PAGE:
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support

[suh-pawrt, -pohrt]
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verb (used with object)
  1. to bear or hold up (a load, mass, structure, part, etc.); serve as a foundation for.
  2. to sustain or withstand (weight, pressure, strain, etc.) without giving way; serve as a prop for.
  3. to undergo or endure, especially with patience or submission; tolerate.
  4. to sustain (a person, the mind, spirits, courage, etc.) under trial or affliction: They supported him throughout his ordeal.
  5. to maintain (a person, family, establishment, institution, etc.) by supplying with things necessary to existence; provide for: to support a family.
  6. to uphold (a person, cause, policy, etc.) by aid, countenance, one's vote, etc.; back; second.
  7. to maintain or advocate (a theory, principle, etc.).
  8. to corroborate (a statement, opinion, etc.): Leading doctors supported his testimony.
  9. to act with or second (a lead performer); assist in performance: The star was supported by a talented newcomer.
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noun
  1. the act or an instance of supporting.
  2. the state of being supported.
  3. something that serves as a foundation, prop, brace, or stay.
  4. maintenance, as of a person or family, with necessaries, means, or funds: to pay for support of an orphan.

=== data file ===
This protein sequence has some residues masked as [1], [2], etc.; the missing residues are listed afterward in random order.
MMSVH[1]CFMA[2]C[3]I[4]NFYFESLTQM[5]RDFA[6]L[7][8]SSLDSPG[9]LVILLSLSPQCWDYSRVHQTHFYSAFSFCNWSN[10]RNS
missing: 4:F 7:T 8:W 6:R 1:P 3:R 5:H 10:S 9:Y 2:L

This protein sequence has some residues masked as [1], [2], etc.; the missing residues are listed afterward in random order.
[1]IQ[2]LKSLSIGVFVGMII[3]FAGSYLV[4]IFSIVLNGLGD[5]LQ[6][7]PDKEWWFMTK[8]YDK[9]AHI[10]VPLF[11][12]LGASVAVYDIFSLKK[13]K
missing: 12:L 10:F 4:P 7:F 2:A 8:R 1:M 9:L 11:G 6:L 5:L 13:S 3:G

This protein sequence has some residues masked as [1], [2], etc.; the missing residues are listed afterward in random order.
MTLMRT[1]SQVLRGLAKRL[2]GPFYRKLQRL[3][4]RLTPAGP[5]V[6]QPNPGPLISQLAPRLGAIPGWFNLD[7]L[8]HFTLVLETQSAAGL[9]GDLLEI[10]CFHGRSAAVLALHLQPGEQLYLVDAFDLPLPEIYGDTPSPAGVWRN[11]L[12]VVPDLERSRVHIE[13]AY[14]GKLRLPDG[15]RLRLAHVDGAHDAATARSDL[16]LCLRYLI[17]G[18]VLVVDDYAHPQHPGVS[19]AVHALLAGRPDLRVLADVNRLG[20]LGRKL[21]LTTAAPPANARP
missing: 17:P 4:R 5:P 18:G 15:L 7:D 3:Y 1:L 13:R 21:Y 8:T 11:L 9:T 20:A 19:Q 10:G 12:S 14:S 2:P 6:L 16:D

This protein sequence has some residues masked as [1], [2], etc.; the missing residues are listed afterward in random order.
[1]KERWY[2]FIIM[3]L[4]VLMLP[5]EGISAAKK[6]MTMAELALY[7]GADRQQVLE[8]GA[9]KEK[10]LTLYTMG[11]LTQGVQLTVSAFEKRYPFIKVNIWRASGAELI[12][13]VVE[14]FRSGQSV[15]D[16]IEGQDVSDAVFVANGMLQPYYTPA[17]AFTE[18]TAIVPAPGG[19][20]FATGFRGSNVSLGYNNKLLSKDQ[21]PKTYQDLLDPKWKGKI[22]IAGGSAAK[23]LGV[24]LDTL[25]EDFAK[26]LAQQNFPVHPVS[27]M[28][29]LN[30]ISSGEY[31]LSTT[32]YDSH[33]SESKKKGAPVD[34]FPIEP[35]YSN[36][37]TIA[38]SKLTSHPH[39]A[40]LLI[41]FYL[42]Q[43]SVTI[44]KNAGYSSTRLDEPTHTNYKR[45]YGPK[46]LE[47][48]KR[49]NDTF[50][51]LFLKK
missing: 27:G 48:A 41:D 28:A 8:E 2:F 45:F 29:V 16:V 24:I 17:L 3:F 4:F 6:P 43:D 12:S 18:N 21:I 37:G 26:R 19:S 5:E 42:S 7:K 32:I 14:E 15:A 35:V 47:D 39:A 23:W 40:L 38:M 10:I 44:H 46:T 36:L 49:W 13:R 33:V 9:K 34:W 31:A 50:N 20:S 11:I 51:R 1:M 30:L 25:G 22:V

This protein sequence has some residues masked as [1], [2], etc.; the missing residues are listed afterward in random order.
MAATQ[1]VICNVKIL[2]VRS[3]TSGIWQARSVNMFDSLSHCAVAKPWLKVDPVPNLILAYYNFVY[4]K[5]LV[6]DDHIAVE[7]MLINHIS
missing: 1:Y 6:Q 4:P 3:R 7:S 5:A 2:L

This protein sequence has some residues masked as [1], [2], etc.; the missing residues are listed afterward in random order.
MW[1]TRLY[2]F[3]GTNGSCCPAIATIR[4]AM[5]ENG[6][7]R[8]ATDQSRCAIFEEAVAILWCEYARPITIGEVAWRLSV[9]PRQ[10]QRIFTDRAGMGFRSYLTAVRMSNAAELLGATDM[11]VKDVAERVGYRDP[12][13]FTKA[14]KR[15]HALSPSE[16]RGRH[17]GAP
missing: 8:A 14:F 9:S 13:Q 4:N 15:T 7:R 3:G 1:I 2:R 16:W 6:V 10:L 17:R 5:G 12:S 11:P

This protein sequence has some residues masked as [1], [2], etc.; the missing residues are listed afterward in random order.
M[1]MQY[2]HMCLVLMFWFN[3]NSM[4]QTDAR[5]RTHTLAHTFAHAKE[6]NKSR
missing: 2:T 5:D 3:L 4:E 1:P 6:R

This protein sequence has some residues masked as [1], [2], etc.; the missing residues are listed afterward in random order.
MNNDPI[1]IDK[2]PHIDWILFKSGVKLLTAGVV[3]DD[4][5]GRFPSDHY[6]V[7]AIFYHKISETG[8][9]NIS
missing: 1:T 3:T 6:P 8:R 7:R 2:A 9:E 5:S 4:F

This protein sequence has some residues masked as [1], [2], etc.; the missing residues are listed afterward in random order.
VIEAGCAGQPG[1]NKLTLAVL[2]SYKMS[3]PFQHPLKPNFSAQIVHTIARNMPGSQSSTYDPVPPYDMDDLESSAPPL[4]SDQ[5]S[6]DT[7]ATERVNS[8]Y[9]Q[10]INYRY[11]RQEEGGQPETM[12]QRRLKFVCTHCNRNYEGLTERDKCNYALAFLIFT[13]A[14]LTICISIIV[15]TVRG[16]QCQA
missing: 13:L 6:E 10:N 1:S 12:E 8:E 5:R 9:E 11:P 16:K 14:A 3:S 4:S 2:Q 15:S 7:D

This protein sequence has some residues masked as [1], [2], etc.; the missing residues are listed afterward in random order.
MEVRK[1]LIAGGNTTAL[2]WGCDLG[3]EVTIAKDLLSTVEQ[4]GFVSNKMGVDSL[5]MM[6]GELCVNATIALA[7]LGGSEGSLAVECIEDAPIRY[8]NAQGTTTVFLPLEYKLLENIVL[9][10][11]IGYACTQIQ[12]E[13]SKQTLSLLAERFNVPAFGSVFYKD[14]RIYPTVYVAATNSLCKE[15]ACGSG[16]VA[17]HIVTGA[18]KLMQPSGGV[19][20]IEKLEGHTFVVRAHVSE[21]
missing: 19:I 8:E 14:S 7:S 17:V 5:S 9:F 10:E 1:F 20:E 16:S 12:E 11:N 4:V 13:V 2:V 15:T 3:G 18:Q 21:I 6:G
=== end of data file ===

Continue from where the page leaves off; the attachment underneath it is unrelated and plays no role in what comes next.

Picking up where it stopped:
5. a person or thing that supports, as financially: The pension was his only support.
  6. a person or thing that gives aid or assistance.
  7. an actor, actress, or group performing with a lead performer.
  8. the material, as canvas or wood, on which a picture is painted.
  9. Stock Exchange. support level.
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adjective
  1. (of hosiery) made with elasticized fibers so as to fit snugly on the legs, thereby aiding circulation, relieving fatigue, etc.
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Origin of support

1350–1400; (v.) Middle English supporten < Middle French supporter < Medieval Latin supportāre to endure (Latin: to convey), equivalent to sup- sup- + portāre to carry (see port5); (noun) Middle English, derivative of the v.
Related formssup·port·ing·ly, adverbnon·sup·port·ing, adjectivepre·sup·port, noun, verb (used with object)pro·sup·port, adjectivequa·si-sup·port·ed, adjectiveun·der·sup·port, nounun·sup·port·ed, adjectiveun·sup·port·ed·ly, adverbun·sup·port·ing, adjectivewell-sup·port·ed, adjective

Synonyms for support

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Synonym study

1, 6. Support, maintain, sustain, uphold all mean to hold up and to preserve. To support is to hold up or add strength to, literally or figuratively: The columns support the roof. To maintain is to support so as to preserve intact: to maintain an attitude of defiance. To sustain, a rather elevated word, suggests completeness and adequacy in supporting: The court sustained his claim. Uphold applies especially to supporting or backing another, as in a statement, opinion, or belief: to uphold the rights of a minority. 13. See living.
Dictionary.com Unabridged Based on the Random House Unabridged Dictionary, © Random House, Inc. 2018

Related Words for support

backing, assistance, loyalty, encouragement, protection, relief, aid, subsidy, payment, responsibility, care, bolster, reinforce, hold, uphold, subsidize, finance, strengthen, back, fund

Examples from the Web for support